The standing ovation for Josh Hader connects to something deeper
Why is there more sympathy, nuance and understanding for Hader than for players who peacefully protest?
I’m not sure who had a worse response to Milwaukee Brewers reliever Josh Hader’s racist and homophobic tweets — Major League Baseball or the Milwaukee Brewers fans who gave Hader the kind of standing ovation normally reserved for a no-hitter when he took the mound on Saturday night.
Both were bad. But the rousing ovation by Milwaukee fans for someone who proudly tweeted the N-word regularly, and also tweeted that he hated gay people, felt like a new low.
It was seven years ago that Hader unleashed his innermost racist thoughts on Twitter, and since making his tearful apology in recent days and assuring people that his words then do not represent the 24-year-old man he is now, there seems to be an unofficial contest to see how quickly Hader can be redeemed.
— AwesomeSauce (@Just1nMKE) July 22, 2018
“I just want them to know that I’m sorry for what I did back in the day and the mistakes that I made and that they are a family to me and that they [the tweets] aren’t me and what I meant,” Hader said. “They were never my beliefs. I was young. I was saying stuff out of just ignorance, and that’s just not what I meant.”
It’s one thing for his teammates to rush to his defense since they know him intimately and are in the best position to attest to who he is now, even if most of them didn’t know him when he sent those awful tweets.
But do those Brewers fans who stood and cheered for Hader on Saturday understand how bad those optics were and what a terrible message that sent to the people most hurt by Hader’s tweets?
Hader didn’t return from war. He didn’t save a cat from a tree. Nor did he rescue a baby from a burning building. There is nothing heroic or courageous about outgrowing racist beliefs that you never should have had in the first place, whether you were 7 or 17, whether you grew up in Atlanta or a town of 300 people.
Besides, it’s not like Hader confessed to these tweets on his own. They came to light during All-Star weekend, and Hader’s initial response didn’t exactly show the growth that he claims to have undergone. Hader blamed rap lyrics, and his age, even though I can’t think of too many rappers who endorse white supremacy as Hader did when he tweeted, “white power.”
The sympathy for Hader isn’t surprising despite the jarring image of him being publicly applauded for his bigotry. Beyond our problematic desire to absolve athletes before they have actually shown us through their actions that they deserve the benefit of the doubt, the support for Hader connects to something deeper.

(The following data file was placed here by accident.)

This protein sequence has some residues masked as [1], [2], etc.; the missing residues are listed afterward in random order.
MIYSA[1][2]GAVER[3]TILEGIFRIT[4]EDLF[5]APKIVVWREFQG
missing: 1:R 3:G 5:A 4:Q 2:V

The NFL players who chose to peacefully protest during the national anthem to bring awareness to social and racial injustice have been vilified and called “sons of b——” by their own president. And last year, Oakland A’s catcher Bruce Maxwell was subjected to countless racial slurs and received death threats when he became the first MLB player to kneel.
While I’m not saying Hader deserves to be threatened or insulted, it’s hard not to notice that there seems to be more sympathy, nuance and understanding for him than for the players who were peacefully protesting against the bigotry that Hader felt so comfortable expressing.
A lot of time has been spent talking about Hader’s contrition and sincerity, but what about the people his ignorant words were directed at?
Lorenzo Cain, one of Hader’s African-American teammates, came to Hader’s defense, but that doesn’t mean that it’s somehow unfair if other people of color want to see more from Hader before automatically presuming that he’s changed. The same goes for members of the LGBTQ community and women, whom Hader repeatedly disparaged in his old tweets.
Realize that when you chalk Hader’s remarks up to youth and immaturity or worse, and give him an over-the-top applause for God knows what, you’re simultaneously telling the people hurt by his remarks that their feelings of resentment and skepticism don’t matter.
Rather than send Hader to sensitivity training, maybe the Brewers should send him to talk to Milwaukee Bucks forward John Henson, who had the police called on him when he tried to shop for jewelry at a local store. Or maybe Hader should have a conversation with Sterling Brown, the Bucks guard who filed a federal civil rights lawsuit against the city of Milwaukee and members of its Police Department last month after he was tased and arrested for a minor parking violation. Brown can then show Hader the video of police officers wrestling him to the ground and gleefully stepping on his ankle.
What Hader did isn’t unforgivable, and it is possible that he’s truly changed. But he has violated a lot of people’s trust, so don’t blame people if they aren’t quite ready to cheer.